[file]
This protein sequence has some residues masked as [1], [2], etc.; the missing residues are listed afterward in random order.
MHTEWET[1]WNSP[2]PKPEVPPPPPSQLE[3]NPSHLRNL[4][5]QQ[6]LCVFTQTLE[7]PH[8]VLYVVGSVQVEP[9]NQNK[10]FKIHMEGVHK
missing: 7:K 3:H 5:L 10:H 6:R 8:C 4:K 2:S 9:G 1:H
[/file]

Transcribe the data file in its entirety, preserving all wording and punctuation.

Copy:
This protein sequence has some residues masked as [1], [2], etc.; the missing residues are listed afterward in random order.
MHTEWET[1]WNSP[2]PKPEVPPPPPSQLE[3]NPSHLRNL[4][5]QQ[6]LCVFTQTLE[7]PH[8]VLYVVGSVQVEP[9]NQNK[10]FKIHMEGVHK
missing: 7:K 3:H 5:L 10:H 6:R 8:C 4:K 2:S 9:G 1:H